Israeli designer Ezri Tarazi has created a series of nine tables based on the cultural, religious and geographical diversity of Jerusalem.

Tarazi’s Jerusalem Tables are each shaped like the same map of the walled Old City – a UNESCO World Heritage Site that has had a turbulent history. The tables present different information about the area using forms and materials.

With a surface comprising 20 sections of typical Jerusalem objects made from materials including leather, glass, pottery and copper, the Divided City table opens into two parts.

Ezri Tarazi's Jerusalem Tables inspired by the city's demographics Ezri Tarazi’s Jerusalem Tables inspired by the city’s demographicsEzri Tarazis Jerusalem Tables inspired by the citys demographics

“The table’s design reflects the geopolitical situation of the divided city of Jerusalem,” said Tarazi. “When the table is closed it emphasises the beauty of the city as a whole consisting of many multi-faceted parts.”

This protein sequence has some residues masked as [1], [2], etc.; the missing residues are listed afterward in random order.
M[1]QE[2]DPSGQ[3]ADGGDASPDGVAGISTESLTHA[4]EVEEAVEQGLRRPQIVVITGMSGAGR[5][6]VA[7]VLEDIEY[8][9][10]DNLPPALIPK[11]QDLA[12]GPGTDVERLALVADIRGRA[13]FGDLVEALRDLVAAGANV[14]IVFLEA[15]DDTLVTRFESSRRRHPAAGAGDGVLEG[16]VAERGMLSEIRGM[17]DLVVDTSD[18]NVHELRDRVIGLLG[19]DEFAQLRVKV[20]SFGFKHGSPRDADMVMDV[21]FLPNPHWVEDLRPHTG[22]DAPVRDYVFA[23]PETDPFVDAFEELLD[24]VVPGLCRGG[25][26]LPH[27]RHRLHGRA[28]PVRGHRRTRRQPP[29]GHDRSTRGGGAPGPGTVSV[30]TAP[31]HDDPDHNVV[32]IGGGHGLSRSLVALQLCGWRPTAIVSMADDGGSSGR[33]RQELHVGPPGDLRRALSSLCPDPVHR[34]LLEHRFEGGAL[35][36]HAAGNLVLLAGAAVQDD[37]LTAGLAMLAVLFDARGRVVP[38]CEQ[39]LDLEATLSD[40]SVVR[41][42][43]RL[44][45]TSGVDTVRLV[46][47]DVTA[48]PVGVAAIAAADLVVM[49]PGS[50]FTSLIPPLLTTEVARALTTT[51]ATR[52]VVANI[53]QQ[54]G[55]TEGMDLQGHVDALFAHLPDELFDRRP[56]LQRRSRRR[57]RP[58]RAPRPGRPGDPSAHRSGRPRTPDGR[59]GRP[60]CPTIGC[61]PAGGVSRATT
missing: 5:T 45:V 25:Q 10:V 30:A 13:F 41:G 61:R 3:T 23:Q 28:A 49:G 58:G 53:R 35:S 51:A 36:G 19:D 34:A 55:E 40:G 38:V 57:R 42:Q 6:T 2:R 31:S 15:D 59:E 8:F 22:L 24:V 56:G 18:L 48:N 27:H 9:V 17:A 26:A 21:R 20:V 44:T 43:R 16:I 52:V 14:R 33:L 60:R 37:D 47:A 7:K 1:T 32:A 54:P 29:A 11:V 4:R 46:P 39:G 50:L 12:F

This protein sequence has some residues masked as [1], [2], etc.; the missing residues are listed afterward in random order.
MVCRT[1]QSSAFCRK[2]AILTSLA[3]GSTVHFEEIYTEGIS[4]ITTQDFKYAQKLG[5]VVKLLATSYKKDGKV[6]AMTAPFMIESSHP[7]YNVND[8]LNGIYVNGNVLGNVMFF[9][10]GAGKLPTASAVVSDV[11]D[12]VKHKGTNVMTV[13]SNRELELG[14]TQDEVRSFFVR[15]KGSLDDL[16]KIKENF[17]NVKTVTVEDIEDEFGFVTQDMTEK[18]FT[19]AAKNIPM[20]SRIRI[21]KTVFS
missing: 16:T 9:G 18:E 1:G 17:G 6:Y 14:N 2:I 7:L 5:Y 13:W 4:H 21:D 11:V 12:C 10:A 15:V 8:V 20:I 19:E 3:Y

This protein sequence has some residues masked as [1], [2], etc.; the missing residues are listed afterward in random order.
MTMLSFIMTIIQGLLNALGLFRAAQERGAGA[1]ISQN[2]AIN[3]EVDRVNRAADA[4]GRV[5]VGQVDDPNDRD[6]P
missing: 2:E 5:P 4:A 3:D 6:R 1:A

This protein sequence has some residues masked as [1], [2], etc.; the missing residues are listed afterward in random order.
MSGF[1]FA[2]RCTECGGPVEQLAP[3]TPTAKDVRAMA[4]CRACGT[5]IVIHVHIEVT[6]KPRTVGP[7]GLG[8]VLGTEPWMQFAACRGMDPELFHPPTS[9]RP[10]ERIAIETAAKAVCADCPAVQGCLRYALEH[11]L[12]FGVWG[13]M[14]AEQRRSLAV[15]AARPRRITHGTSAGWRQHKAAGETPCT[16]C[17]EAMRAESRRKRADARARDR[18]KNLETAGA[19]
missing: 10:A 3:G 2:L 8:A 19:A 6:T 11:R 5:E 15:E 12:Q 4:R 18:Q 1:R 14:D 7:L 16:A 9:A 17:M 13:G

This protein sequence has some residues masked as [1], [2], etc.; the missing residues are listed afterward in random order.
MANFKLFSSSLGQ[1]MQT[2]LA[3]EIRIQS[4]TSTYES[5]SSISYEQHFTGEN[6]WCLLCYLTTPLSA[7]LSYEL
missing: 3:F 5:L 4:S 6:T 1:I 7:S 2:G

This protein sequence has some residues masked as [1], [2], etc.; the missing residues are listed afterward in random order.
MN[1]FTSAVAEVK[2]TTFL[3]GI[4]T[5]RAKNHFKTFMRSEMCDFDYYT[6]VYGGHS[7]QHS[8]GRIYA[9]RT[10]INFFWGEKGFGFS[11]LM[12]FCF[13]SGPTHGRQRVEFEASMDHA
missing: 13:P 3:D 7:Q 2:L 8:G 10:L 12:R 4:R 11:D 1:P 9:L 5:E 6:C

Ezri Tarazi's Jerusalem Tables inspired by the city's demographics Ezri Tarazi’s Jerusalem Tables inspired by the city’s demographicsEzri Tarazis Jerusalem Tables inspired by the citys demographics

The Bars table is made of a series of glass-covered decorative iron bars made using laser cutting technology. These reference the decorative metal lattices that cover doors and windows around Jerusalem.

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“The houses of the Old City, like many public buildings in Jerusalem, commonly have bars across the doors or windows that are embellished with symbolic ornamentation, decorations, and texts with different meanings,” said the designer. “Different styles side by side in a single building provide evidence of the range of cultures in the city.”

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The black oxidised-iron Gush Bloc table is a geometric abstraction of the map. The base is narrower than the top, and despite its solid appearance, the table weighs just 15 kilograms.

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“When the table is viewed from below, it seems to be in an upward thrust, from the earthly level of the city to its heavenly level – a visual depiction of the ‘Heavenly Jerusalem’,” said Tarazi.

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A series of wheel-turned bowls penetrate the metal surface of the Dirt from Your Earth table. The bowls are made of porcelain clay mixed with soil from the excavations of Temple Mount – a celebrated and contentious religious site in the Old City of Jerusalem.

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